|Rebecca Kandell is a bioengineering graduate student and Sloan Scholar.|
Photos by David Baillot/ UC San Diego Jacobs School of Engineering
“I grew up in a family of engineering and science,” Kandell said. “I knew I wanted to get into a technical field. When I attended a high school outreach event and learned about biomedical engineering, I thought that was a great way to combine engineering and biology.”
Kandell, who grew up in Ridgecrest, California, is now pursuing a Ph.D. in bioengineering at UC San Diego as a Sloan Scholar. Sloan Scholars receive a four-year fellowship worth $40,000 to stimulate fundamental research by early career scientists of outstanding promise.
She’s working in the lab of Ester Kwon, a professor of bioengineering at UC San Diego, designing nanoparticles with an emphasis on treating traumatic brain injury (TBI). Her research focuses on brain and nanoparticle therapy, working to develop tiny sub-cellular particles that could be used to more effectively transport drugs to the brain and help treat TBI and other neurodegenerative diseases. The carried drugs can help with treating complications that come with TBI such as brain swelling and cell death.
Kandell earned both her bachelor’s and master’s degrees in biomedical engineering at California Polytechnic State University and conducted research while working towards her degrees. There, she used bioimaging and cell culture to investigate natural therapies to prevent the damaging effects of ultraviolet radiation (UV) on skin cells.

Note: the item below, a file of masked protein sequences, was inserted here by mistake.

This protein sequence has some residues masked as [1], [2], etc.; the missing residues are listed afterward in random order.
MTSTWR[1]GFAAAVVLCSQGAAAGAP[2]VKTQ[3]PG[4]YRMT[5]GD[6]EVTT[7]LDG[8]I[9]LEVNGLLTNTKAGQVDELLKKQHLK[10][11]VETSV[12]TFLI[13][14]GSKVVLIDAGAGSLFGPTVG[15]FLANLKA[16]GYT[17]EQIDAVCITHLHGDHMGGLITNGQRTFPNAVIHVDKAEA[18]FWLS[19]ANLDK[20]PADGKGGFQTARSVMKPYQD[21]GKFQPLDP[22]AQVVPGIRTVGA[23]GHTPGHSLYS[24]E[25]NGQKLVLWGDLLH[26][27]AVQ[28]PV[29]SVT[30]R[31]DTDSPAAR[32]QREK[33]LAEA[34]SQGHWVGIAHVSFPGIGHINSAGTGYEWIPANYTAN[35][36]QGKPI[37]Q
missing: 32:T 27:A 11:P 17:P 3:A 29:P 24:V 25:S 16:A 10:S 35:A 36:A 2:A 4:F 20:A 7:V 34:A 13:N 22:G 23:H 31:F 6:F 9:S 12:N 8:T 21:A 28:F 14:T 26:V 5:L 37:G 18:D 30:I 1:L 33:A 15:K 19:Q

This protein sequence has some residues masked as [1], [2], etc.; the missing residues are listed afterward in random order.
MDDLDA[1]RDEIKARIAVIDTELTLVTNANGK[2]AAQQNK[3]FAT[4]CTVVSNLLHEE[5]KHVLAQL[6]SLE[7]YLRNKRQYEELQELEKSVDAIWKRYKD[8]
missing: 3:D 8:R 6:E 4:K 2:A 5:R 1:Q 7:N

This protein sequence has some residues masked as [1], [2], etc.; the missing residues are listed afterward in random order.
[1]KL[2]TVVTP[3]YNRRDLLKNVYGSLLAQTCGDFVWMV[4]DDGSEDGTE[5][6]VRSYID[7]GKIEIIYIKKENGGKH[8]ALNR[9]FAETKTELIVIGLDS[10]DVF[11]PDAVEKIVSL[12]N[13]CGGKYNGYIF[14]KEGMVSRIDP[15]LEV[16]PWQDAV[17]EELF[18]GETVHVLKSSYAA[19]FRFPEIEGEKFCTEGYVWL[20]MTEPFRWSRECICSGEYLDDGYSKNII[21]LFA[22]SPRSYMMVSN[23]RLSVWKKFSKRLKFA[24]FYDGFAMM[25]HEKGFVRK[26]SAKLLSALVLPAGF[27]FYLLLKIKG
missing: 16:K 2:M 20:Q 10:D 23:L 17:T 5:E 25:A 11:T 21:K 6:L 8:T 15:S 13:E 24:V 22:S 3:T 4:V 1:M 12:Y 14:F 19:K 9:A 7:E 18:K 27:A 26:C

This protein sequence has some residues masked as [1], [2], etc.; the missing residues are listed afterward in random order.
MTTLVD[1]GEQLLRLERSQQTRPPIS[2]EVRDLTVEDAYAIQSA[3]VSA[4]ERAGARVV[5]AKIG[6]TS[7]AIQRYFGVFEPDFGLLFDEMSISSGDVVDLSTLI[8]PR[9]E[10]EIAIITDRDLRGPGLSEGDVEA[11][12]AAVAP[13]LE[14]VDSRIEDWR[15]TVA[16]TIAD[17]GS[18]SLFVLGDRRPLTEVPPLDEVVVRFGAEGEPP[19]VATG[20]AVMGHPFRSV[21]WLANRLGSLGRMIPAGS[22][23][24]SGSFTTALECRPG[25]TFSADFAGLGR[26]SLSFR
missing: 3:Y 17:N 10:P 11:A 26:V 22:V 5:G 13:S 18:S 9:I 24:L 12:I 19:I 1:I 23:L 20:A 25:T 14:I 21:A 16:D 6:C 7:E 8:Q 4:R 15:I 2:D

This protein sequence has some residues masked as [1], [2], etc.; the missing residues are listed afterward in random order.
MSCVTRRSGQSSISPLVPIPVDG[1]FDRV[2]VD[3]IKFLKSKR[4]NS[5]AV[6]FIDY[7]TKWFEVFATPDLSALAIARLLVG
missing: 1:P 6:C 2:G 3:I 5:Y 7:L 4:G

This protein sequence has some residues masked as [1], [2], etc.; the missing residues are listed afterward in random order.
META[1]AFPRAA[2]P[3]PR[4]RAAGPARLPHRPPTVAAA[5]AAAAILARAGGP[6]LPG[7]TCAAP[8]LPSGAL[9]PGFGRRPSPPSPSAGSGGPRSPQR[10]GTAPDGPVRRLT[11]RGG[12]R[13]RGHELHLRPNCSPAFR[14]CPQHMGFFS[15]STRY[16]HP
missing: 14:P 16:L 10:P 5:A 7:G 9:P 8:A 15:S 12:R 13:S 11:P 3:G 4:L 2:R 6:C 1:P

While at Cal Poly, Kandell also held several officer positions with the Society of Women Engineers (SWE). As president of SWE, one of the largest clubs on campus, she spearheaded multiple large-scale outreach events attended by thousands of K-12 students, and visited local schools to teach engineering principles to underrepresented minority students. With her outreach and volunteering, Kandell hopes to inspire students to study engineering in college and reach their full potential. She has continued to volunteer in San Diego by mentoring students in the Jacobs Undergraduate Mentorship Program (JUMP).
“I value mentoring students, both through scientific research and outreach programs like JUMP,” she said. “Mentorship provides a support system among students so that knowledge and positive experiences can be shared. I am committed to encouraging others to achieve their educational goals.”
Kandell is considering her research career goals, but said there are two components she knows her future endeavors will involve: research and mentorship.
“I am incredibly grateful to the Sloan foundation for their generous award which will allow me to conduct research and also give back to the community.”